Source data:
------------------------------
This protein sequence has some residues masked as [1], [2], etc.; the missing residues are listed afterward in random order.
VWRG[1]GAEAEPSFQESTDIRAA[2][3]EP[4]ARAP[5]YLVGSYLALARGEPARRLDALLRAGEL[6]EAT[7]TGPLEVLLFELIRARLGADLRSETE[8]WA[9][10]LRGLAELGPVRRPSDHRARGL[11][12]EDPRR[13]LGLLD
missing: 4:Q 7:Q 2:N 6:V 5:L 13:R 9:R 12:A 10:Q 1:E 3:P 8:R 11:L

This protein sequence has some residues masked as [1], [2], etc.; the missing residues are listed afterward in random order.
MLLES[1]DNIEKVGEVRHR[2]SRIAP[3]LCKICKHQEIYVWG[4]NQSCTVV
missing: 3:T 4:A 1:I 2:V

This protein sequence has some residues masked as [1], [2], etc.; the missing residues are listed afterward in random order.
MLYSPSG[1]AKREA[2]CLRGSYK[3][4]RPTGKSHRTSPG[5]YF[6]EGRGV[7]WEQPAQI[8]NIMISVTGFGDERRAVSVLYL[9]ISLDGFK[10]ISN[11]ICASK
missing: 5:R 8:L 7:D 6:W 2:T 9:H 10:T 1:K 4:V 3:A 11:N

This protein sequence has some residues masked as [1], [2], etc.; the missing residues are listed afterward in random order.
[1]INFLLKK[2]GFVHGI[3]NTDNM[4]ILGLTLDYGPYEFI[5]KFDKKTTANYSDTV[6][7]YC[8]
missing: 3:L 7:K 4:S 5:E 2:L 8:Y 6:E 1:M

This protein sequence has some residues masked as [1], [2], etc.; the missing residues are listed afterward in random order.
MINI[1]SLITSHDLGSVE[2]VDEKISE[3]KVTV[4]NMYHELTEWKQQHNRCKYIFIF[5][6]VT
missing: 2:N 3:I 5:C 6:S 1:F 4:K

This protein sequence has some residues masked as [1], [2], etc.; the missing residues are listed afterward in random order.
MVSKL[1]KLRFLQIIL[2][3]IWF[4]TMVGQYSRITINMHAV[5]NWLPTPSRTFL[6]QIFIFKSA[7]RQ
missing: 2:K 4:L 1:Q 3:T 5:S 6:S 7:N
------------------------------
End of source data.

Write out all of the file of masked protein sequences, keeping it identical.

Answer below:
This protein sequence has some residues masked as [1], [2], etc.; the missing residues are listed afterward in random order.
VWRG[1]GAEAEPSFQESTDIRAA[2][3]EP[4]ARAP[5]YLVGSYLALARGEPARRLDALLRAGEL[6]EAT[7]TGPLEVLLFELIRARLGADLRSETE[8]WA[9][10]LRGLAELGPVRRPSDHRARGL[11][12]EDPRR[13]LGLLD
missing: 4:Q 7:Q 2:N 6:V 5:L 13:R 9:R 12:A 10:Q 1:E 3:P 8:R 11:L

This protein sequence has some residues masked as [1], [2], etc.; the missing residues are listed afterward in random order.
MLLES[1]DNIEKVGEVRHR[2]SRIAP[3]LCKICKHQEIYVWG[4]NQSCTVV
missing: 3:T 4:A 1:I 2:V

This protein sequence has some residues masked as [1], [2], etc.; the missing residues are listed afterward in random order.
MLYSPSG[1]AKREA[2]CLRGSYK[3][4]RPTGKSHRTSPG[5]YF[6]EGRGV[7]WEQPAQI[8]NIMISVTGFGDERRAVSVLYL[9]ISLDGFK[10]ISN[11]ICASK
missing: 5:R 8:L 7:D 6:W 2:T 9:H 10:T 1:K 4:V 3:A 11:N

This protein sequence has some residues masked as [1], [2], etc.; the missing residues are listed afterward in random order.
[1]INFLLKK[2]GFVHGI[3]NTDNM[4]ILGLTLDYGPYEFI[5]KFDKKTTANYSDTV[6][7]YC[8]
missing: 3:L 7:K 4:S 5:E 2:L 8:Y 6:E 1:M

This protein sequence has some residues masked as [1], [2], etc.; the missing residues are listed afterward in random order.
MINI[1]SLITSHDLGSVE[2]VDEKISE[3]KVTV[4]NMYHELTEWKQQHNRCKYIFIF[5][6]VT
missing: 2:N 3:I 5:C 6:S 1:F 4:K

This protein sequence has some residues masked as [1], [2], etc.; the missing residues are listed afterward in random order.
MVSKL[1]KLRFLQIIL[2][3]IWF[4]TMVGQYSRITINMHAV[5]NWLPTPSRTFL[6]QIFIFKSA[7]RQ
missing: 2:K 4:L 1:Q 3:T 5:S 6:S 7:N